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When it ticks over to a new financial year, often existing rates and thresholds increase, and new legislative instruments take effect. In this article, we discuss the state of play from 1 July 2019.

Written and accurate as at: 12 Jul 2019

 

With the ushering in of a new financial year, certain rates and thresholds have increased, and several legislative instruments have taken effect. These may impact your personal finances moving forward.

Given this, in this article we will focus on the state of play from 1 July 2019. More specifically, regarding the numerous changes that have taken place within three key personal finance areas – employment, social security, and superannuation.  

Employment

National minimum wage and modern award minimum wages

With a rising cost of living, and a relatively sluggish wage growth environment, some may be feeling a slight pinch in the hip pocket when it comes to the availability of surplus income or making ends meet.

Given above (and other considerations), the Fair Work Commission recently determined that it was appropriate to increase the national minimum wage and modern award minimum wages. As of 1 July 2019:

  • the national minimum wage has increased to $740.80 per 38 hour week or $19.49 per hour;
  • modern award minimum wages have increased 3% (weekly wages rounded to the nearest 10 cents).

These increases take effect from the start of the first full pay period that starts on or after 1 July 2019.

Study and training loan repayment

As of 1 July 2019, there are new study and training loan repayment rates and thresholds. The new rates and thresholds are contained within the below table.

 

 Study & Training Loan Repayment: Rates & Thresholds
Repayment incomeRepayment rateRepayment incomeRepayment rate
Below $45,881Nil$84,433 – $89,4986.0%
$45,881 – $52,9731.0%$89,499 – $94,8686.5%
$52,974 – $56,1512.0%$94,869 – $100,5607.0%
$56,152 – $59,5212.5%$100,561 – $106,5937.5%
$59,522 – $63,0923.0%$106,594 – $112,9898.0%
$63,093 – $66,8773.5%$112,990 – $119,7698.5%
$66,878 – $70,8904.0%$119,770 – $126,9559.0%
$70,891 – $75,1444.5%$126,956 – $134,5729.5%
$75,145 – $79,6525.0%$134,573 and above10%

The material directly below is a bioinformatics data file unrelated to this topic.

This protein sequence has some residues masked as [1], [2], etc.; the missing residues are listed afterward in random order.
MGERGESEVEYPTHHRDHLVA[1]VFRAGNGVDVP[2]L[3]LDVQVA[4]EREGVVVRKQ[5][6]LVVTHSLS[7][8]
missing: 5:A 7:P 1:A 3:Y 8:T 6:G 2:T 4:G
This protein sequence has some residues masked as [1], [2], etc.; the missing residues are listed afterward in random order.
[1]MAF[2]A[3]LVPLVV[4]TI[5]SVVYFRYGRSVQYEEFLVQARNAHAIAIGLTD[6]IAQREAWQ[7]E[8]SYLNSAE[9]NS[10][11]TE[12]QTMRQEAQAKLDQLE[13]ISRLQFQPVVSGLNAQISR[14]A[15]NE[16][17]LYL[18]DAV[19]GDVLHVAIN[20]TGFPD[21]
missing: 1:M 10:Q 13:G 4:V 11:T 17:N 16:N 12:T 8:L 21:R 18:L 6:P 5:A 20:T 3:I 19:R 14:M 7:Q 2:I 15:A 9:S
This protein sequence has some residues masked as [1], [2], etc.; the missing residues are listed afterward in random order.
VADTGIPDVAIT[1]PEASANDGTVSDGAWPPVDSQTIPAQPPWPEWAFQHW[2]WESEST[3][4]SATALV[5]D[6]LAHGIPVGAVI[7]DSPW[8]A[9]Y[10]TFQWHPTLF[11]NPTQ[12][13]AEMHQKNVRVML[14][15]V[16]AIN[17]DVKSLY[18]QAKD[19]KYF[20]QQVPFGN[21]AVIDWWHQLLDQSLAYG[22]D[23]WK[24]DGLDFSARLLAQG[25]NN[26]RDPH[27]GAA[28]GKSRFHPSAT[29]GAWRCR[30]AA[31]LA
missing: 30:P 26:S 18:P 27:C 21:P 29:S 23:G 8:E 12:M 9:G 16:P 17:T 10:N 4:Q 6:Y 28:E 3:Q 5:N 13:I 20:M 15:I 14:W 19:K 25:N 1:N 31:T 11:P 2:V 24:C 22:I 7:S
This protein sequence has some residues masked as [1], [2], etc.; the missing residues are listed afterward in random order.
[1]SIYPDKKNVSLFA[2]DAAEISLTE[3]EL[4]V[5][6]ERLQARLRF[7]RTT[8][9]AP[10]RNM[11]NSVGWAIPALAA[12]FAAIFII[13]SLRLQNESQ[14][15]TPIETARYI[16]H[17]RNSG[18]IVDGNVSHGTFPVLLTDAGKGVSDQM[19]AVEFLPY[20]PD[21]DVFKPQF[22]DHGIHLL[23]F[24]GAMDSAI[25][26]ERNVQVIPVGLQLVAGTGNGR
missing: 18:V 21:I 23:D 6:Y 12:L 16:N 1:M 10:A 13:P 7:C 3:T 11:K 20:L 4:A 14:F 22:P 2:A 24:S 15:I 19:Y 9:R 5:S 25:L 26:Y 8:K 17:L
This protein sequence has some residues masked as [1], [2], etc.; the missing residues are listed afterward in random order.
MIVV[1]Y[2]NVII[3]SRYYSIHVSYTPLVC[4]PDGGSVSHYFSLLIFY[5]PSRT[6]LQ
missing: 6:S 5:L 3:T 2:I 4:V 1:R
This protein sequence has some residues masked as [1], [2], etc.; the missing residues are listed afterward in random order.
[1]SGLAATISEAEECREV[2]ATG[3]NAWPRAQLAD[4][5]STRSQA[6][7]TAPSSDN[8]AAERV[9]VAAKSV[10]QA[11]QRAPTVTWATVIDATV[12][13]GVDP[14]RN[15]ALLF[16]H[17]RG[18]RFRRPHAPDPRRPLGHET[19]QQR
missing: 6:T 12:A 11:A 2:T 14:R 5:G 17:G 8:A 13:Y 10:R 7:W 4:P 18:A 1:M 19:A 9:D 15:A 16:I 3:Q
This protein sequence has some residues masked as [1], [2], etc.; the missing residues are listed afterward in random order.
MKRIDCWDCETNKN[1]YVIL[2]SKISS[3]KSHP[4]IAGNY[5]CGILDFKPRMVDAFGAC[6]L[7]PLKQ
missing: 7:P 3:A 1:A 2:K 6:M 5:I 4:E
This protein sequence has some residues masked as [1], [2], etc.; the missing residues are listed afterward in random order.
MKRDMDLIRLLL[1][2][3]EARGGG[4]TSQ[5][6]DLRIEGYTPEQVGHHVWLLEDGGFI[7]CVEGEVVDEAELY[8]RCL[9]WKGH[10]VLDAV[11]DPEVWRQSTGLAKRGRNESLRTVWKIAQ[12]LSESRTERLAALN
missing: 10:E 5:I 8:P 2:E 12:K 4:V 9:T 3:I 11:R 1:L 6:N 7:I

$79,653 – $84,4325.5%

 

The new rates and thresholds pertain to the following study and training loans:

  • Higher Education Loan Program (HELP),
  • VET Student Loan (VSL),
  • Student Financial Supplement Scheme (SFSS),
  • Student Start-up Loan (SSL),
  • ABSTUDY Student Start-up Loan (ABSTUDY SSL),
  • Trade Support Loan (TSL).

 

Social security

Lifetime income streams

As of 1 July 2019, new legislation has taken effect. It relates to the assessment of lifetime income streams (e.g. certain annuity products), with regards to the Social Security Asset and Income Tests (e.g. in terms of the Age Pension).

Under the new rules, lifetime income streams purchased on or after 1 July 2019 are assessed as follows:

  • the income test assesses 60% of all income stream payments as income;
  • the assets test assesses 60% of the nominal purchase price until the person reaches the life expectancy of a 65-year-old male (currently age 84) – or a minimum of five years – and then 30% of the purchase price for the rest of the person’s life.

Please note: Grandfathering applies to lifetime income streams purchased before 1 July 2019.

Pension Loans Scheme

The Pension Loans Scheme (PLS), is the Government’s version of a reverse mortgage offering those eligible an income stream to supplement their retirement income for a short, medium or long-term timeframe.

As of 1 July 2019, new legislation has taken effect to increase the maximum PLS plus pension/payment amount, from 100% to 150% of the maximum rate of the pension/payment (plus any available supplements). In terms of participating in the PLS:

  • Those eligible for the PLS include people of Age Pension age or Service Pension age. Their partners may also be eligible if they are eligible for pensions including Carer Payment, Disability Support Pension or War Widow Income Support Supplement. Applicants must own (or formally control) an Australian Property over which the loan can be secured.
  • Those receiving the maximum rate of pension/payment can now access the PLS to ‘top-up’ their payments to 150%.
  • Those who meet the eligibility criteria and have a reduced rate of income support (or Nil rate due to either the Asset or Income test, not both), now have their PLS access increased from 100% to 150%.

Please read our article, ‘Reverse mortgages: The Pension Loans Scheme’, for more information.

Work bonus

As of 1 July 2019, new legislation has taken effect, and it relates to the work bonus:

  • the fortnightly Work Bonus income concession has increased to $300,
  • the income concession bank has increased to $7,800,
  • the definition of income eligible for the Work Bonus has been expanded to include income earned from gainful work that involves personal exertion, for example, self-employment.

 

Superannuation

Anti-detriment payments

As at 1 July 2019, super anti-detriment payments are no longer available.

It’s important to note that super funds were still able to make super anti-detriment payments until 30 June 2019 for those members who passed away before 1 July 2017.

For context, if a super death benefit was paid out to an eligible dependant as a lump sum payment, then in some cases an additional payment benefit payment may also have been paid.

This additional payment was referred to as a super anti-detriment benefit payment and represented a refund of the 15% contributions tax paid by the deceased person during their lifetime.